With the recent tension between the United States and China regarding trade deals and tariffs there has been questions raised among many as to how tariffs will affect various industries including, but not limited to, the technology and auto industries.

Cars.com recently published an article that showed us the "Most American" cars produced in 2019. Basically, it "ranks vehicles based on where they are assembled, the origin of a car’s parts and the number of Americans a company employs in the U.S." - CNBC

According to the article, Japanese automakers Toyota and Honda produced 9 of the 15 top most "American" cars. This statistic makes it seem as if other countries are more inclined to invest in the United States than the automakers that are American companies. Although this only counts the top 15 - and there definitely are many American automakers that still manufacture in the United States - it gives consumers an insight into which companies are truly helping the local economy.

This isn't a hate session on American automakers, though. The United States' based Fiat-Chrysler came in clutch by landing the number 1 spot in the study. The Jeep Cherokee, built in Belvidere, Illinois was ranked the "Most American" car giving Fiat-Chrysler the award for the third straight year.

Some notable contributors for the Americans were General Motors (4 in the top 15) and Ford who made it onto the list with the F-150 again, landing lower on the list than the previous year.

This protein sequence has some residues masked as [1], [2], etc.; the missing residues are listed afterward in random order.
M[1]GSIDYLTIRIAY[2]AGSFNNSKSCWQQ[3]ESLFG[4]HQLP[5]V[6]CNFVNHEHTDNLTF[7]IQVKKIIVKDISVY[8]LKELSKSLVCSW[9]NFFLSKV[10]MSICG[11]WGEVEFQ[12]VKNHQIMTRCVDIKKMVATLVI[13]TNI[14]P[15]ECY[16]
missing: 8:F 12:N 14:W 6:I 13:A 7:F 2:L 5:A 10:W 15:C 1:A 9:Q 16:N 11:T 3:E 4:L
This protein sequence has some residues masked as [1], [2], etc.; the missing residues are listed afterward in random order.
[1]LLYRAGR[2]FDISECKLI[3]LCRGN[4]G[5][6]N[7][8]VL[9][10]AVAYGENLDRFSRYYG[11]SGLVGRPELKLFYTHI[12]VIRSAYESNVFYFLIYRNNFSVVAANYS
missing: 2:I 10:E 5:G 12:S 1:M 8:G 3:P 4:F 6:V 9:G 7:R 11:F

All of these numbers could really change up over the next couple of years. With the tensions between the United States and China and the upcoming United States - Mexico - Canada Trade Agreement it is very possible that production of cars leaves the United States and heads to Mexico because of tariffs between the United States and Mexico being released, making the costs go down.

On top of companies possibly leaving the United States after being established here, it is possible that Japan could pull out of the United States. President Trump has threatened to impose tariffs on Japanese automotive imports which has caused Toyota executives to feel unwelcome in the United States and that their contributions in the U.S. are not valued.

In the end, sending jobs outside of the United States might make vehicles a little cheaper than them being produced domestically, but it would also take thousands of jobs away from the United States. If the President imposes the tariffs on Japan then it would be very likely that Japan would have to pull its investments outside of the U.S., again taking away jobs, but also increasing the prices of the cars because of an increased tax on their importing of Japanese products. What matters most to people changes depending on what they value so jobs leaving the United States might not mean anything to someone looking for a deal, while someone who values American made products might not mind spending a little more money on their car.

We, as consumers, have the ability to control the market. Public demand controls everything, so let your buying habits reflect how you feel and let your support be known to the automotive companies.

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